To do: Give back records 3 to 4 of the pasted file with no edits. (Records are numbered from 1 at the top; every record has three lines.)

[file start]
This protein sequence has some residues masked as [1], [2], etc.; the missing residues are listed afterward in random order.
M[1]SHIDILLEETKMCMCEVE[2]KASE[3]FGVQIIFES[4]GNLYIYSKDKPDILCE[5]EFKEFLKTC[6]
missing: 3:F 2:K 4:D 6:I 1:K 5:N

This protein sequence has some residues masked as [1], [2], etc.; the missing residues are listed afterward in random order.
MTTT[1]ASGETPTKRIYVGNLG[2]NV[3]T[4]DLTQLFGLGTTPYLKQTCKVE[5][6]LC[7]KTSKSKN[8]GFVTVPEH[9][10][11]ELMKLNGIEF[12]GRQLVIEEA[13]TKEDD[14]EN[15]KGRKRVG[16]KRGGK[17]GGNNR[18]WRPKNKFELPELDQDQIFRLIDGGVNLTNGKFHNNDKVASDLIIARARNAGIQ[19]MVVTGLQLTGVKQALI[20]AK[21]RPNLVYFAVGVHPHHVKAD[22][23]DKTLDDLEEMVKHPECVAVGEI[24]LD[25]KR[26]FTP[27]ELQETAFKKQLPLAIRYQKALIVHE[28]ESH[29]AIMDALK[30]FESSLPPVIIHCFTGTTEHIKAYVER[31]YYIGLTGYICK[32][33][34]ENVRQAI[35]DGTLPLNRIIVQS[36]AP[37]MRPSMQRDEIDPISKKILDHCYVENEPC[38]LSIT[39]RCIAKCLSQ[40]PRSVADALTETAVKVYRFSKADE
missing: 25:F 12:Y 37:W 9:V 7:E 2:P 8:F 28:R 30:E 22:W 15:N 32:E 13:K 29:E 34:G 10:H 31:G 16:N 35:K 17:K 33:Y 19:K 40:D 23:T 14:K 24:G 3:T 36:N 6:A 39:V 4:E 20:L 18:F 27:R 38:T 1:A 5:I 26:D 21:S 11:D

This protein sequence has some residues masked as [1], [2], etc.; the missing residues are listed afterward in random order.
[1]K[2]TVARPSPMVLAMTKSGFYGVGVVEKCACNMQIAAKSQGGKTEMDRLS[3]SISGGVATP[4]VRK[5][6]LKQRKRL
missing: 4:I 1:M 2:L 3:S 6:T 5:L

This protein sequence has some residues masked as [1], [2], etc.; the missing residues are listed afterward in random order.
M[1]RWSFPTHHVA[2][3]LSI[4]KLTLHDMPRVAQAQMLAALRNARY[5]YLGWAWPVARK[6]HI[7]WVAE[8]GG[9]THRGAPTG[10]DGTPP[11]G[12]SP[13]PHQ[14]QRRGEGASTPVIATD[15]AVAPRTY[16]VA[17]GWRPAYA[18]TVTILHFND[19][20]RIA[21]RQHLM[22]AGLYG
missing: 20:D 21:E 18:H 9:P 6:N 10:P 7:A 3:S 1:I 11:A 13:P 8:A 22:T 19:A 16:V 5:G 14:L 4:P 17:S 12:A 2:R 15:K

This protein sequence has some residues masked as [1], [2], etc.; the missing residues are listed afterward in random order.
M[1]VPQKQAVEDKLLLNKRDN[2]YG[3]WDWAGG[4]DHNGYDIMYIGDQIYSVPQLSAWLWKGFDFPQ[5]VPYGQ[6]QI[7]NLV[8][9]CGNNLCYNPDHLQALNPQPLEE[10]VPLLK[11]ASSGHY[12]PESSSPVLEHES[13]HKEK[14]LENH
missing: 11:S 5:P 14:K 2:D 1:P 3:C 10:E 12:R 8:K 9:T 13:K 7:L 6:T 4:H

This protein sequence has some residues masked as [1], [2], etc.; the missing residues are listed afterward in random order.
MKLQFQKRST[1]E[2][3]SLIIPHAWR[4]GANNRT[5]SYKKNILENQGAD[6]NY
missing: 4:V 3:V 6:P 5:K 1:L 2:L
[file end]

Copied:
This protein sequence has some residues masked as [1], [2], etc.; the missing residues are listed afterward in random order.
[1]K[2]TVARPSPMVLAMTKSGFYGVGVVEKCACNMQIAAKSQGGKTEMDRLS[3]SISGGVATP[4]VRK[5][6]LKQRKRL
missing: 4:I 1:M 2:L 3:S 6:T 5:L

This protein sequence has some residues masked as [1], [2], etc.; the missing residues are listed afterward in random order.
M[1]RWSFPTHHVA[2][3]LSI[4]KLTLHDMPRVAQAQMLAALRNARY[5]YLGWAWPVARK[6]HI[7]WVAE[8]GG[9]THRGAPTG[10]DGTPP[11]G[12]SP[13]PHQ[14]QRRGEGASTPVIATD[15]AVAPRTY[16]VA[17]GWRPAYA[18]TVTILHFND[19][20]RIA[21]RQHLM[22]AGLYG
missing: 20:D 21:E 18:H 9:P 6:N 10:P 7:A 3:S 1:I 11:A 13:P 8:A 22:T 19:A 16:V 5:G 14:L 4:P 17:S 12:A 2:R 15:K